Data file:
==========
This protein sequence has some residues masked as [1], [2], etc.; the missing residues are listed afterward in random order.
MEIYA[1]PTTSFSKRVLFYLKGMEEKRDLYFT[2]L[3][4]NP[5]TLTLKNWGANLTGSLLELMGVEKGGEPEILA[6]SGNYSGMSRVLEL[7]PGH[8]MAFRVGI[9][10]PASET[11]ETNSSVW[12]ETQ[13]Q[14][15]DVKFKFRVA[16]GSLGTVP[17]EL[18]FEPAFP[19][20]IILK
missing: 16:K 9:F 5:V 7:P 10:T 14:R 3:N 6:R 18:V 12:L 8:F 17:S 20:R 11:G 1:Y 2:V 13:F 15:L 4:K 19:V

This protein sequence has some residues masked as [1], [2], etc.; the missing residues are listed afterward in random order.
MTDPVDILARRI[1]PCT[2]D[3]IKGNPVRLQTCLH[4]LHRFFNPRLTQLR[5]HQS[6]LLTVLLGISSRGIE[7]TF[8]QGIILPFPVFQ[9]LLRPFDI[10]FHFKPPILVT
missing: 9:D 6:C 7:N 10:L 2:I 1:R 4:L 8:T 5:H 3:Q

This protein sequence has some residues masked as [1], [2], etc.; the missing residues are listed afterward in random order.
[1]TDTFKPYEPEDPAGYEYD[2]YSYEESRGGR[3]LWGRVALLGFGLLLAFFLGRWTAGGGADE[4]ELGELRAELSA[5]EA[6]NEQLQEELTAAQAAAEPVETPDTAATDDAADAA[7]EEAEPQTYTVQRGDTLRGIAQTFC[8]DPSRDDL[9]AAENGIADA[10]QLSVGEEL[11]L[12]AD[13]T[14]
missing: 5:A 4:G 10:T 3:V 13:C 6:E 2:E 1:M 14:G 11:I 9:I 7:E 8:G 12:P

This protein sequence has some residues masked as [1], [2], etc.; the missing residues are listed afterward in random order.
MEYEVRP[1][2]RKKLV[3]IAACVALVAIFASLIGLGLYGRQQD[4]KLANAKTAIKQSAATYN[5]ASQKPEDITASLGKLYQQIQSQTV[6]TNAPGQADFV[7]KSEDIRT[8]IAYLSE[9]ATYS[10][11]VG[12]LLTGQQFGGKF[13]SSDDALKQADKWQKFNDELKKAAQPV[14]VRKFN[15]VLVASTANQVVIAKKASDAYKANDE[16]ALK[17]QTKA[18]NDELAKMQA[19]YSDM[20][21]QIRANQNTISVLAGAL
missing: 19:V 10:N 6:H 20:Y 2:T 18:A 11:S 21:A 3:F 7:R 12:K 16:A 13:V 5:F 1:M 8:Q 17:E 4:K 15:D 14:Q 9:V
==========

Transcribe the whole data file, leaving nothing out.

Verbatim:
This protein sequence has some residues masked as [1], [2], etc.; the missing residues are listed afterward in random order.
MEIYA[1]PTTSFSKRVLFYLKGMEEKRDLYFT[2]L[3][4]NP[5]TLTLKNWGANLTGSLLELMGVEKGGEPEILA[6]SGNYSGMSRVLEL[7]PGH[8]MAFRVGI[9][10]PASET[11]ETNSSVW[12]ETQ[13]Q[14][15]DVKFKFRVA[16]GSLGTVP[17]EL[18]FEPAFP[19][20]IILK
missing: 16:K 9:F 5:V 7:P 10:T 14:R 3:N 6:R 18:V 12:L 8:F 17:S 20:R 11:G 1:Y 2:V 13:F 15:L 4:K 19:V

This protein sequence has some residues masked as [1], [2], etc.; the missing residues are listed afterward in random order.
MTDPVDILARRI[1]PCT[2]D[3]IKGNPVRLQTCLH[4]LHRFFNPRLTQLR[5]HQS[6]LLTVLLGISSRGIE[7]TF[8]QGIILPFPVFQ[9]LLRPFDI[10]FHFKPPILVT
missing: 9:D 6:C 7:N 10:L 2:I 1:R 4:L 8:T 5:H 3:Q

This protein sequence has some residues masked as [1], [2], etc.; the missing residues are listed afterward in random order.
[1]TDTFKPYEPEDPAGYEYD[2]YSYEESRGGR[3]LWGRVALLGFGLLLAFFLGRWTAGGGADE[4]ELGELRAELSA[5]EA[6]NEQLQEELTAAQAAAEPVETPDTAATDDAADAA[7]EEAEPQTYTVQRGDTLRGIAQTFC[8]DPSRDDL[9]AAENGIADA[10]QLSVGEEL[11]L[12]AD[13]T[14]
missing: 5:A 4:G 10:T 3:V 13:C 6:E 2:E 1:M 14:G 11:I 9:I 7:E 8:G 12:P

This protein sequence has some residues masked as [1], [2], etc.; the missing residues are listed afterward in random order.
MEYEVRP[1][2]RKKLV[3]IAACVALVAIFASLIGLGLYGRQQD[4]KLANAKTAIKQSAATYN[5]ASQKPEDITASLGKLYQQIQSQTV[6]TNAPGQADFV[7]KSEDIRT[8]IAYLSE[9]ATYS[10][11]VG[12]LLTGQQFGGKF[13]SSDDALKQADKWQKFNDELKKAAQPV[14]VRKFN[15]VLVASTANQVVIAKKASDAYKANDE[16]ALK[17]QTKA[18]NDELAKMQA[19]YSDM[20][21]QIRANQNTISVLAGAL
missing: 19:V 10:N 6:H 20:Y 2:T 18:A 11:S 21:A 3:F 7:R 12:K 16:A 13:V 5:F 1:M 8:Q 17:E 4:K 15:D 14:Q 9:V